Jump to ContentJump to Main Navigation
The Great Game of GenocideImperialism, Nationalism, and the Destruction of the Ottoman Armenians$
Users without a subscription are not able to see the full content.

Donald Bloxham

Print publication date: 2005

Print ISBN-13: 9780199273560

Published to Oxford Scholarship Online: October 2011

DOI: 10.1093/acprof:oso/9780199273560.001.0001

Show Summary Details
Page of

PRINTED FROM OXFORD SCHOLARSHIP ONLINE (oxford.universitypressscholarship.com). (c) Copyright Oxford University Press, 2020. All Rights Reserved. An individual user may print out a PDF of a single chapter of a monograph in OSO for personal use. date: 24 October 2020

The USA: From Non-intervention to Non-recognition

The USA: From Non-intervention to Non-recognition

(p.185) 5 The USA: From Non-intervention to Non-recognition
The Great Game of Genocide

Donald Bloxham

Oxford University Press

The U.S. Congress refused to pass resolutions identifying as genocide the destruction of the Armenians. If the Europeans could discard the Armenians as easily as they had picked them up, American diplomats also swiftly learned that there was no political capital to be made in the Armenian cause. As with Germany in the 1890s, a useful means for the furtherance of political ends in Turkey for a power with aspirations in the region was a declaration of non-interest in the Armenian question. The strength of the diplomatic disavowal of concern was in direct proportion to the strength of American domestic sentiment that continued, unrealistically, to push for the establishment of an independent Armenia after Mustafa Kemal's defeat of the Greeks. The United States' non-intervention was highly selective and self-interested, which translated into a compliant policy of distortion and non-recognition of the events of 1915–1916.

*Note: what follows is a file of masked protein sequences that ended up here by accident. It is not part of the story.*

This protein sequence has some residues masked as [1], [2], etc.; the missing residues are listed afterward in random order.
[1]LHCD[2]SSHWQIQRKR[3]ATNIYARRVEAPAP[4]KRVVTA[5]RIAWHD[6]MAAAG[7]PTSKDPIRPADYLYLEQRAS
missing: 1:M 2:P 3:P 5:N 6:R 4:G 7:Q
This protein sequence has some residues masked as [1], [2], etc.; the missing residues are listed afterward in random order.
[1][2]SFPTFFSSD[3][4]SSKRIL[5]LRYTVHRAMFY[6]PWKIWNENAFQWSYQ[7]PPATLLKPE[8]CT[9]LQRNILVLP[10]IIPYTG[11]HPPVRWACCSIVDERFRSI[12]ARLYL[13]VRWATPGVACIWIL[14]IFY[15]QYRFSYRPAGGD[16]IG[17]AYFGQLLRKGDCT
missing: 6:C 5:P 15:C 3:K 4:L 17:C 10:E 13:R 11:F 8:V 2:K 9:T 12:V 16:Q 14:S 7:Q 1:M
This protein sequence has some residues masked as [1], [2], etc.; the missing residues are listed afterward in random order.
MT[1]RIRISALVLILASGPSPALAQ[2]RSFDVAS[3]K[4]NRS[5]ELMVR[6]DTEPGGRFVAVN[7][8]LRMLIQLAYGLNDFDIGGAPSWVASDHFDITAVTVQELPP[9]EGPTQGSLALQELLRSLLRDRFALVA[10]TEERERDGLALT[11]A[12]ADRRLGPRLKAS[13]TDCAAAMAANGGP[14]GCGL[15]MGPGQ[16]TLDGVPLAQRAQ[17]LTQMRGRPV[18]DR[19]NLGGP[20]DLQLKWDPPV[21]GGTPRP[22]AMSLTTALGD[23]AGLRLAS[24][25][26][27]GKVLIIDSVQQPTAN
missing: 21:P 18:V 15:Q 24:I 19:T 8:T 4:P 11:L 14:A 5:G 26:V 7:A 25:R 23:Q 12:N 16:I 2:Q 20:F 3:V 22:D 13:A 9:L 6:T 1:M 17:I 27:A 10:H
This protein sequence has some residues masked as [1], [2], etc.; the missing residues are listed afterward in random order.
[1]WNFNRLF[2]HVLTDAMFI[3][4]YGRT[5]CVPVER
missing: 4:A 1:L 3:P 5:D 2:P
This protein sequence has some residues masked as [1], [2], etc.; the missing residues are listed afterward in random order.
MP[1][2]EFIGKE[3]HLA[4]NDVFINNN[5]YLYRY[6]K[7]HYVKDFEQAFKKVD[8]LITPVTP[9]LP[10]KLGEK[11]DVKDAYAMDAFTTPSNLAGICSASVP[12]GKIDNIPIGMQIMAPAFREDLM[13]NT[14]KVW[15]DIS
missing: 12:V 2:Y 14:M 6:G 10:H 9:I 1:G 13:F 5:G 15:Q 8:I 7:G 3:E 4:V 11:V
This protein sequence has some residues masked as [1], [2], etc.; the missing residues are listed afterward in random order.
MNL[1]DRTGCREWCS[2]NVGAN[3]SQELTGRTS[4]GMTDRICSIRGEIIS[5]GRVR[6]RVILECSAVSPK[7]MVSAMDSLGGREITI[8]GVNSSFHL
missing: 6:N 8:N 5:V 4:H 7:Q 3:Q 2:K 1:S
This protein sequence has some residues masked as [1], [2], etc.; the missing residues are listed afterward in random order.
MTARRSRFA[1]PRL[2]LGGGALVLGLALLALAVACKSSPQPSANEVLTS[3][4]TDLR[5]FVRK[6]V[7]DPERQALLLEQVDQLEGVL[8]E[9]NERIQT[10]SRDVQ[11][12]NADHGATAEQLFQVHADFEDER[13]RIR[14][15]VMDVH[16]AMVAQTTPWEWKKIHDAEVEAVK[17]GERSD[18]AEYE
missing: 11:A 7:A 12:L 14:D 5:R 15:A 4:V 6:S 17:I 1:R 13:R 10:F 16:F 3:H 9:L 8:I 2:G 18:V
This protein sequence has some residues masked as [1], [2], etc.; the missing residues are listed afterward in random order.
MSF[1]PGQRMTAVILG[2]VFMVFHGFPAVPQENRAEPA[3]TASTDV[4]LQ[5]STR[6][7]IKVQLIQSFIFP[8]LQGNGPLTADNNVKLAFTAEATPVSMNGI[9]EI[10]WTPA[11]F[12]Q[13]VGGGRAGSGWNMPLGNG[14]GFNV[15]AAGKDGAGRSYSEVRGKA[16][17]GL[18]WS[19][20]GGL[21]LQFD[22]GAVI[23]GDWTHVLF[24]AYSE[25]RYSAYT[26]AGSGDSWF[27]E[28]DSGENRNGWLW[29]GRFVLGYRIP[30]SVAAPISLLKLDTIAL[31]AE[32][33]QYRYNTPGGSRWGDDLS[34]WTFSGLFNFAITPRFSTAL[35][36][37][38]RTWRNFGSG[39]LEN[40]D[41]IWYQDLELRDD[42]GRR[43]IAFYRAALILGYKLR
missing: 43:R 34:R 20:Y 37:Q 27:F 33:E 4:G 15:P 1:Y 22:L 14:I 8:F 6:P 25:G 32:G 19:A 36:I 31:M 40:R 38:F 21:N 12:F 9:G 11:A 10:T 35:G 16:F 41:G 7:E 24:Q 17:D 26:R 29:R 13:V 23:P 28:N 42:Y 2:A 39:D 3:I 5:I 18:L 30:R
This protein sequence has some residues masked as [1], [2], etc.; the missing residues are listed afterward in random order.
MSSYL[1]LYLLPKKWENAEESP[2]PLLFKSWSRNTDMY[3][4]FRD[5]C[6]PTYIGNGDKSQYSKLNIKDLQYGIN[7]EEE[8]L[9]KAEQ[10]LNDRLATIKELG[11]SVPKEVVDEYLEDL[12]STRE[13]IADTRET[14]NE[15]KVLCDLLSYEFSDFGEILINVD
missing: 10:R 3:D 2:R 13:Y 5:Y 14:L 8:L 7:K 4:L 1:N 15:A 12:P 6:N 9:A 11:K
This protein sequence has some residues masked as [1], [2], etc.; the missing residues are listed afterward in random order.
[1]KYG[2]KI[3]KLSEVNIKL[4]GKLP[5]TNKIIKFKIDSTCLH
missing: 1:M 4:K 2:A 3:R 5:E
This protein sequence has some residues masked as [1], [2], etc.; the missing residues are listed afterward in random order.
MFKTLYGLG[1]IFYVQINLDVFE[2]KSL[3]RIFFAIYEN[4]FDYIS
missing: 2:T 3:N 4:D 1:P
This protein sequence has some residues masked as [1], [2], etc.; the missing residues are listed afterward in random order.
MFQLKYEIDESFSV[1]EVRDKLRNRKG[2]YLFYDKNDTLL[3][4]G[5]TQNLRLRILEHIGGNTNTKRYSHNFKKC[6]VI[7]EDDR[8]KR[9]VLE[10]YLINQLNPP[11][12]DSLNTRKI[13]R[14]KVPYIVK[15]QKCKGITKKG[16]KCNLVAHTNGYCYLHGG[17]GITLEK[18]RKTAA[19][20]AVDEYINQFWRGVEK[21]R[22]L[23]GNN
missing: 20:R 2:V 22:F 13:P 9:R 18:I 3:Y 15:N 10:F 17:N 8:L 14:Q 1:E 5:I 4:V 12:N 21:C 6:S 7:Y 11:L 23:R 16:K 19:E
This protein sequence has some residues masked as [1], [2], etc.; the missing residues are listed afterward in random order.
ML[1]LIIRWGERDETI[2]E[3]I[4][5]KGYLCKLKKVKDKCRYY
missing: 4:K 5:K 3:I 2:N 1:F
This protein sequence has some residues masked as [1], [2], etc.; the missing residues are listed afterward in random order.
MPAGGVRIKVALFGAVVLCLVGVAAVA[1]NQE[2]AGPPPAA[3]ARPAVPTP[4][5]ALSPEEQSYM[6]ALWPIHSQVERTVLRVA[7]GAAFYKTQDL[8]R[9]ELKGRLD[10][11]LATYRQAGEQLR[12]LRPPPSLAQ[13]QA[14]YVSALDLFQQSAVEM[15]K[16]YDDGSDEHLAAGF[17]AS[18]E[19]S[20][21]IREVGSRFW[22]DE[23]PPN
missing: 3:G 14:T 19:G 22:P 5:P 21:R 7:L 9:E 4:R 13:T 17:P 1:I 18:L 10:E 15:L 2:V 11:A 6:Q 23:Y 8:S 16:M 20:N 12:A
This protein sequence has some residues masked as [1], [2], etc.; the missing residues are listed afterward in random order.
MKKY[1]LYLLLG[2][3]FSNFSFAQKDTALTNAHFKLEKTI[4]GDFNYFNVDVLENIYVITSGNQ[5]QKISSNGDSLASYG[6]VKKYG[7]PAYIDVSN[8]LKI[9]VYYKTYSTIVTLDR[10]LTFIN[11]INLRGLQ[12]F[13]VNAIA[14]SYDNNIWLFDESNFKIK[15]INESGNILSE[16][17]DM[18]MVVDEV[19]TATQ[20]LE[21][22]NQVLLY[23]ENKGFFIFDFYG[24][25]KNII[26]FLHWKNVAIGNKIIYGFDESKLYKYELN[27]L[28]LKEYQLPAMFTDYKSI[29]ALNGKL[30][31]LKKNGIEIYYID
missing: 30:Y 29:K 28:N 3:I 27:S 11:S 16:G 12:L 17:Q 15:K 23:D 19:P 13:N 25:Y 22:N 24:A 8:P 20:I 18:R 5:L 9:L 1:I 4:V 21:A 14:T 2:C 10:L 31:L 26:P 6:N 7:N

Keywords:   United States, genocide, Armenians, Armenian question, diplomats, Turkey, non-intervention, Armenia

Oxford Scholarship Online requires a subscription or purchase to access the full text of books within the service. Public users can however freely search the site and view the abstracts and keywords for each book and chapter.

Please, subscribe or login to access full text content.

If you think you should have access to this title, please contact your librarian.

To troubleshoot, please check our FAQs , and if you can't find the answer there, please contact us .